M10.26: Drug-induced gout Lower leg
You have gout, which is causing discomfort in your knee or lower leg.
The knee joint connects the thighbone (femur) to the lower leg. The kneecap is also part of the knee joint. There are 2 bones in the lower leg. These bones are called the tibia (shinbone) and fibula. There is also a joint immediately below the knee joint between the tibia and fibula.
Gout involves uric acid crystals being deposited in tissue and causing discomfort. Uric acid crystals may be deposited when there is too much uric acid in someone’s blood. There are various reasons why you can have too much uric acid in your blood. There is an increase in uric acid in the blood when someone eats a lot of meat or drinks a lot of alcohol, for example. Uric acid is excreted by the kidney. So one may also have too much uric acid in the blood if the kidney ceases to function correctly.
Medication has caused you to have too much uric acid in your blood, or to have deposits of uric acid crystals in tissue.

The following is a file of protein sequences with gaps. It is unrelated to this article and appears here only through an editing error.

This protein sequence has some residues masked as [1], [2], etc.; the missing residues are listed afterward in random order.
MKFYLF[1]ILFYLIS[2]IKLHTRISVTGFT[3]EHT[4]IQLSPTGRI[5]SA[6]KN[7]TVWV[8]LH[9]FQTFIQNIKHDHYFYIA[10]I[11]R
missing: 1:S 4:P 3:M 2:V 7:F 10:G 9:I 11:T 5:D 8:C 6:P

Uric acid crystals can be deposited in joints. When uric acid crystals are deposited in joints, the joints affected may become inflamed, or damaged in some other way. An inflammation in the joints can cause various symptoms. Typical is a swollen, painful joint. The skin above the joint may also be red. It may also no longer be possible to move the joint as usual.
On medical documents, the ICD code is often appended by letters that indicate the diagnostic certainty or the affected side of the body.
- G: Confirmed diagnosis
- V: Tentative diagnosis
- Z: Condition after
- A: Excluded diagnosis
- L: Left
- R: Right
- B: Both sides
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